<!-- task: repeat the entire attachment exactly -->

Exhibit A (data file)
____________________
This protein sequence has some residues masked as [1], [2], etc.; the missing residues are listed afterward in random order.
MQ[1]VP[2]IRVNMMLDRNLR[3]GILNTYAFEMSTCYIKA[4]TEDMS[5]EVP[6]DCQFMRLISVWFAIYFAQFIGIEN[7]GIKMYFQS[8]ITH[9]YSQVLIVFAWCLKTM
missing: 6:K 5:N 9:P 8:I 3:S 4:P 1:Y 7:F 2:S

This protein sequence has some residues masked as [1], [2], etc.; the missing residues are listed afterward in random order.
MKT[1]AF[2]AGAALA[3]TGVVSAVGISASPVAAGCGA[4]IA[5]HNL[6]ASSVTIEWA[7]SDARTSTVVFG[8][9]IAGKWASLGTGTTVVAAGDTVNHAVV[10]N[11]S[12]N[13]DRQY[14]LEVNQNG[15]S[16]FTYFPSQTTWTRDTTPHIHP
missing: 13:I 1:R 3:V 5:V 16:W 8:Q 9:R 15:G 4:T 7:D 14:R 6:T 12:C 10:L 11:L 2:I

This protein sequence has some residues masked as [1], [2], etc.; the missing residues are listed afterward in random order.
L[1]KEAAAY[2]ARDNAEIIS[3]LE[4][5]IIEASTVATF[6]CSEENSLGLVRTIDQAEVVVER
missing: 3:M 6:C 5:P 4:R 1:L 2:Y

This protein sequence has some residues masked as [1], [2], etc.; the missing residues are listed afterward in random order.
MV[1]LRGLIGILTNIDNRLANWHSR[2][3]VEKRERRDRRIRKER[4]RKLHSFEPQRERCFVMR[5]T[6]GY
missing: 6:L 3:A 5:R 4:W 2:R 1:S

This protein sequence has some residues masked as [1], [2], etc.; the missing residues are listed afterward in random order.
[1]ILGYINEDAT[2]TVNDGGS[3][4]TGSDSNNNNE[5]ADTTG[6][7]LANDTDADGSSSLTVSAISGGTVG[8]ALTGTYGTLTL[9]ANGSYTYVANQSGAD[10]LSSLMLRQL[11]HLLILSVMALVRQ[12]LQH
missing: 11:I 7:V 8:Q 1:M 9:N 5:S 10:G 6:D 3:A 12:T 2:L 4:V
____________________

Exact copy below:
This protein sequence has some residues masked as [1], [2], etc.; the missing residues are listed afterward in random order.
MQ[1]VP[2]IRVNMMLDRNLR[3]GILNTYAFEMSTCYIKA[4]TEDMS[5]EVP[6]DCQFMRLISVWFAIYFAQFIGIEN[7]GIKMYFQS[8]ITH[9]YSQVLIVFAWCLKTM
missing: 6:K 5:N 9:P 8:I 3:S 4:P 1:Y 7:F 2:S

This protein sequence has some residues masked as [1], [2], etc.; the missing residues are listed afterward in random order.
MKT[1]AF[2]AGAALA[3]TGVVSAVGISASPVAAGCGA[4]IA[5]HNL[6]ASSVTIEWA[7]SDARTSTVVFG[8][9]IAGKWASLGTGTTVVAAGDTVNHAVV[10]N[11]S[12]N[13]DRQY[14]LEVNQNG[15]S[16]FTYFPSQTTWTRDTTPHIHP
missing: 13:I 1:R 3:V 5:V 16:W 8:Q 9:R 15:G 4:T 7:D 14:R 6:T 12:C 10:L 11:L 2:I

This protein sequence has some residues masked as [1], [2], etc.; the missing residues are listed afterward in random order.
L[1]KEAAAY[2]ARDNAEIIS[3]LE[4][5]IIEASTVATF[6]CSEENSLGLVRTIDQAEVVVER
missing: 3:M 6:C 5:P 4:R 1:L 2:Y

This protein sequence has some residues masked as [1], [2], etc.; the missing residues are listed afterward in random order.
MV[1]LRGLIGILTNIDNRLANWHSR[2][3]VEKRERRDRRIRKER[4]RKLHSFEPQRERCFVMR[5]T[6]GY
missing: 6:L 3:A 5:R 4:W 2:R 1:S

This protein sequence has some residues masked as [1], [2], etc.; the missing residues are listed afterward in random order.
[1]ILGYINEDAT[2]TVNDGGS[3][4]TGSDSNNNNE[5]ADTTG[6][7]LANDTDADGSSSLTVSAISGGTVG[8]ALTGTYGTLTL[9]ANGSYTYVANQSGAD[10]LSSLMLRQL[11]HLLILSVMALVRQ[12]LQH
missing: 11:I 7:V 8:Q 1:M 9:N 5:S 10:G 6:D 3:A 12:T 2:L 4:V